- Offer links to important information. If you’re writing a memoir or fiction about certain health issues, promote organizations that help with those issues. Link to support groups and they might even link back.
- Provide people with the benefit of your research. If you’re writing historical fiction about a certain time period—post the research on your blog. (This is doubly useful because it will help keep you from cramming it all into the novel at the expense of story.) Have to research guns for a thriller? Poisons for a cozy? Are you basing the story on a real case? There are people who would love to read about this stuff.
- Appeal to another Internet community. If that historical novel is based on a real person or your own family history, you could target readers from the genealogy blogosphere and links to historical research sites. If your heroine loves to fish, sew, or collect stuff, connect with blogs for fly fisherpersons, quilters, or collectors of floaty pens.
- Provide a forum for people in your target demographic. If you write for a particular group—single urban women, Boomers, stay-at-home moms, or the just-out-of-college dazed and confused—focus on aspects of life of special interest to them.
- Offer recipes or how-tos. Have a character who’s an expert at something? Give readers the benefit of his expertise in the woodshop, garden or kitchen. Have some great recipes that relate to your character, time period, or region? Write about the food in your books, or food in fiction generally.
If you’ve reached Stage #3, you can be more eclectic. People will be coming to your blog because they want to get to know you and find out about your books—so focusing on one subject isn’t as important. The blog becomes a place to showcase who you are. Think if it as your own version of Oprah magazine: not a place to toot your own horn as much as share things of interest to you that will also be of value to your readers. So you can continue whatever you've been doing in Stage #2, plus add stuff about you and your books.
Yes, you can talk about your books. I think people are silly who say you shouldn’t use your blog for self-promotion. That’s why you’re in the blogosphere in the first place. It’s fine as long as you don’t use hard-sell tactics and you don’t project an attitude of “I’m an author and you’re not.”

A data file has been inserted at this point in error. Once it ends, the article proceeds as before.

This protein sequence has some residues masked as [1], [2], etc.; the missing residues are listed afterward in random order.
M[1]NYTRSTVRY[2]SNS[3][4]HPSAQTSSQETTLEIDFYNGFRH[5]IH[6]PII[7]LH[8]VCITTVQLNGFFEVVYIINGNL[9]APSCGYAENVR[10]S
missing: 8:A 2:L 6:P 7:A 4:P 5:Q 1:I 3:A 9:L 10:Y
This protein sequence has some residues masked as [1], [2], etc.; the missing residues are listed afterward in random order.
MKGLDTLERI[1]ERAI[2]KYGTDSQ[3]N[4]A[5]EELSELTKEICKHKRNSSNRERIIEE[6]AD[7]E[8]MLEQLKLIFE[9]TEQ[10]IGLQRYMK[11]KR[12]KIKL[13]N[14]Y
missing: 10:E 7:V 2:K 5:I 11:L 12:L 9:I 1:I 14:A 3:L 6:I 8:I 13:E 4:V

Each type of blog can evolve into another as your goals change.
A few tips for the new blogger:
- Make a list of topics you might like to explore before you begin, so you have a running start. If you visit other blogs regularly (and you should) you may find yourself making long comments on some subject that gets your hackles up/juices flowing. That’s the stuff you should be putting in your own blog.
- I STRONGLY advise against having more than one blog. It saps your energy and fragments your audience. (It also annoys the hell out of them: I hate hitting somebody’s profile and finding six blogs. Unless one is clearly marked “author” I don’t even try to wade through them: you’ve lost me.) Blogs have many pages. Use them.
- Put your own name in the blog title! Yes, I'm saying it again: your name is your brand. And also, you’ll find it easier to transition from Stage #1 to #2 and #3. Subtitles are easy to change. Titles, not so much. “Susie Scrivener’s Blog” can go from “writing and ranting” to “Floaty Pen Collecting” if Susie decides to change the blog’s focus. But “Floaty Pen Central” can’t be changed to “Susie Scrivener’s Amazing Books” without a lot of confusion. And you want to keep the same blog. The longer a blog exists, the higher it ranks with the Google spiders. (Thanks Camille LeGuire for cluing me in on the importance of longevity in SEO.)
- Write an inviting “About Me” page with clear contact information. I’m amazed at bloggers who don’t even post their names or contact information. The whole purpose of blogging is to let people know who you are and how to find you! (And don’t just post your resume. Be informal and friendly.)
- Don’t succumb to pressure to blog more than three times a week. Posting once a week on a regularly scheduled day is better than posting often but erratically. Allow yourself time to write your books. Remember you’re in this for the long haul. Quality over quantity. Slow blogging works.
- Be friendly. The way to build an audience, no matter where you are in your writing career, is to be likable and helpful. You don’t have to be chirpy. Just don’t project a phony or selfish tone. Kristen Lamb has a great post this week on how to be liked in the blogosphere.
More blog advice in my blogpost How To Blog: A Beginner’s Guide for Authors.
What about you, scriveners? Do you have a blog? Does it suit your stage of writing? Are you going to be able to give up those six semi-neglected blogs and concentrate on one great one? What advice would you give a new blogger?